The whole "Arduino" term as the Arduino guys defined it always
seemed very odd and frustrating to me.
They use the word "Arduino" to define everything
so there is no way to refer to individual components.

I tend to think more in blocks like
IDE, libraries, core code, compiler/tools
that can all be revved and updated independently.

One of things I think needs quite a bit of attention is dealing
with libraries. There needs to be a better way to have common libraries
that work across multiple cores that live in the same place.

Its a tough cookie to crack in that if the underlaying cores are allowed
to drift apart it can create issues for common libraries.

But I'm up for helping as long as everyone is on the same page
and all moving in the same/common direction to a well defined goal.

--- bill


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 Post subject: Re: Chipkit up and running on Arduino 1.5 IDE
PostPosted: Sun Nov 18, 2012 12:57 pm 
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Joined: Sun May 22, 2011 9:37 pm
Posts: 153
The wireless upload via BT (IDE 1.5.1r2) - they use a new rxtxserial (itead?) which closes/opens the comm before upload in order to create a reset signal. Maybe useful for chipkit somehow.
http://blog.iteadstudio.com/application ... uino-bt-2/
http://arduino.cc/forum/index.php/topic,132006.0.html


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 Post subject: Re: Chipkit up and running on Arduino 1.5 IDE
PostPosted: Sun Nov 18, 2012 7:12 pm 
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Joined: Sat Nov 19, 2011 8:45 pm
Posts: 34
I've seen some other "hacks" for auto-reset when native USB is used.
Things like setting the baud rate down to some magic level then back up again.


With respect to using signals that trip auto-reset at serial port open:
I really would like to see everything and everyone move away from using & depending on DTR for autoreset.
It is a total hack and doesn't allow the uploader/downlaoder or other applications
to have control of the auto-reset function.
RTS is a much better option as it allows the application to wiggle the line when it wants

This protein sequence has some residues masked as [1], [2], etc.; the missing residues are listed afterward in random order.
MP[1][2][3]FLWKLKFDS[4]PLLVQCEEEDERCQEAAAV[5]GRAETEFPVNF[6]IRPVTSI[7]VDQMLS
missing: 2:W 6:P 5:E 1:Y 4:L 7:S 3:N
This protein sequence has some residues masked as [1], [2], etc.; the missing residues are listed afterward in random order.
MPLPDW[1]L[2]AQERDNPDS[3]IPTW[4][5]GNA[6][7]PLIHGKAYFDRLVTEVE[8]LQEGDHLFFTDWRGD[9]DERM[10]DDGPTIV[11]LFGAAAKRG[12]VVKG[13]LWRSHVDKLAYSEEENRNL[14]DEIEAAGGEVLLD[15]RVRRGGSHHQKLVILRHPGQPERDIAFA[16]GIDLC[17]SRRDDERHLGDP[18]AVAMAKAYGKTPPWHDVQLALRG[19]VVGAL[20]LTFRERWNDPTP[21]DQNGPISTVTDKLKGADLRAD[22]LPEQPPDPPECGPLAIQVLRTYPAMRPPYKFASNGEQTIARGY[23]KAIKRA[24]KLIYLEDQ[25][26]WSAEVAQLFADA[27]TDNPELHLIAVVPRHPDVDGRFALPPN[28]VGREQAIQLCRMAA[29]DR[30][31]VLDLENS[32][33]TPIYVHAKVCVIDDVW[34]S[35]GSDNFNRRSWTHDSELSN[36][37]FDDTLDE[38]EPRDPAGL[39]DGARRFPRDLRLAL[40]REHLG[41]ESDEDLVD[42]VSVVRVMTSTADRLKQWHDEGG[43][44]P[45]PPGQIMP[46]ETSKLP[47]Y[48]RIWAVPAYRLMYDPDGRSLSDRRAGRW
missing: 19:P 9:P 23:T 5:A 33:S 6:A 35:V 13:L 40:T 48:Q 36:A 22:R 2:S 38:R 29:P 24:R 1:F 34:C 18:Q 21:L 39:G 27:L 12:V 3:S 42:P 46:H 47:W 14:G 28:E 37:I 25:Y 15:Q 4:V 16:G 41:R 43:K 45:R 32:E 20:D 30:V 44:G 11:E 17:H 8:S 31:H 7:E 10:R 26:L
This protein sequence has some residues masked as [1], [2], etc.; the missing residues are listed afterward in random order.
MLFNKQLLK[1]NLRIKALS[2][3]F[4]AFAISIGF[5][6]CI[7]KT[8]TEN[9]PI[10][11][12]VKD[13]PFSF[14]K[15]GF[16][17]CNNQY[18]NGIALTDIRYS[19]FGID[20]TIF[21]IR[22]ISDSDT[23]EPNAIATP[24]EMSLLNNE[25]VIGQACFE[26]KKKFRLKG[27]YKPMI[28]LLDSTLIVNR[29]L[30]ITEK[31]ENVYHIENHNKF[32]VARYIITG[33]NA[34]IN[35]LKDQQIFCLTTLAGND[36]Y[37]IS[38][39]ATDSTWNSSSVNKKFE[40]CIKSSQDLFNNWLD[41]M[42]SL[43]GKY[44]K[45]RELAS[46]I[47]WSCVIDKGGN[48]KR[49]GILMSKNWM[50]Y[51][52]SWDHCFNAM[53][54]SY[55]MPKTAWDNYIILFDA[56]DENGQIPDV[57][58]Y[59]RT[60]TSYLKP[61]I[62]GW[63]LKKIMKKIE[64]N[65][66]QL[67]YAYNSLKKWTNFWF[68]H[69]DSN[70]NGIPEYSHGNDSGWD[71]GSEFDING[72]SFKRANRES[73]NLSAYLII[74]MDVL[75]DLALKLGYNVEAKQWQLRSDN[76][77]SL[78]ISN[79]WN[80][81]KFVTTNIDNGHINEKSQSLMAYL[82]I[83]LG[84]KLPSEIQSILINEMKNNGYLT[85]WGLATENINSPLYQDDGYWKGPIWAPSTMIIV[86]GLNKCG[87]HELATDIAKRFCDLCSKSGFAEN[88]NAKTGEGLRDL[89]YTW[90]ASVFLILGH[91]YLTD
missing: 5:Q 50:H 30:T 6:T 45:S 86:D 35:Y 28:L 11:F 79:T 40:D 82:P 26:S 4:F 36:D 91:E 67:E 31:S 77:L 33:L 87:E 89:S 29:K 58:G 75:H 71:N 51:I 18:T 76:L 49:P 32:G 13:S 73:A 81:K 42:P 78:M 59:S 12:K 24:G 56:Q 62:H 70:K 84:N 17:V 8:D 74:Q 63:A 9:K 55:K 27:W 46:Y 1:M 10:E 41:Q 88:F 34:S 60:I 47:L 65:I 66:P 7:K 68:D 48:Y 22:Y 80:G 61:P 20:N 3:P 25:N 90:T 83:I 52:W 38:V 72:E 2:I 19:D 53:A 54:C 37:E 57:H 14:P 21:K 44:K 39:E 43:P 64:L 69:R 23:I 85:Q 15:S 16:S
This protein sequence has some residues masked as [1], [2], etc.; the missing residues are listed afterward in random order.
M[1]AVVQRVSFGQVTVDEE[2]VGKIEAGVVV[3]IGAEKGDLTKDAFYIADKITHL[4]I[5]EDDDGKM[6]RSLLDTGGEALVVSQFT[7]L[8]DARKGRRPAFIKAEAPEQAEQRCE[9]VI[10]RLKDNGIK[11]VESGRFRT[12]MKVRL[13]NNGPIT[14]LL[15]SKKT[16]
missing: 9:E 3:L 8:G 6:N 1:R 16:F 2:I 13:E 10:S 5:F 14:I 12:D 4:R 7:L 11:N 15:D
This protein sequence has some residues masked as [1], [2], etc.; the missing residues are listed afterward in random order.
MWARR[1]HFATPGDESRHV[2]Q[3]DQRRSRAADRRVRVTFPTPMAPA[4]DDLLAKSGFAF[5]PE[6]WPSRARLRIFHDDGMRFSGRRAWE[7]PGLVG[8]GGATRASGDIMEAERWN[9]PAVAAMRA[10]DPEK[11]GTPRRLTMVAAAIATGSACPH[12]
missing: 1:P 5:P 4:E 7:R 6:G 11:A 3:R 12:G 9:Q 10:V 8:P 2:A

*AFTER* the port is opened, to cause a reset vs having to accept
a reset happening every time the port is opened.
This allows auto reset to work when uploading but a reset will not happen when
you connect to the board for serial monitoring.

DTR was a kludge that was done early one to avoid having to put the few lines
of code in the uploader. But now I think it is time to leave it behind.

Why the Arduino guys are still using DTR in their AVR chip that does USB to serial
chip is beyond me. It is a simple change to the firmware to switch.

Looking forward,
there are also some things that could be done to improve the use of the serial port.
For example, if the IDE and uploader (avrdude or whatever tool) would open the serial port in non exclusive mode, then there could be multiple opens to the serial port.
The value of this would be that the IDE could have a serial connection open for the
serial monitor and leave it open for the download.
OR have the serial connection open for the serial monitor and have a [RESET] button
on the IDE that allowed the IDE to reset the board while still maintaining the serial
monitor open.

You cannot do this kind of stuff with DTR but you can with RTS.


--- bill


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 Post subject: Re: Chipkit up and running on Arduino 1.5 IDE
PostPosted: Sun Nov 18, 2012 7:30 pm 
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Joined: Sat May 28, 2011 6:34 am
Posts: 648
Location: Southern California
[/quote]
bperrybap wrote:
ok. I'm up for helping.
I'm not sure what you mean by:
Quote:
porting the core to 1.5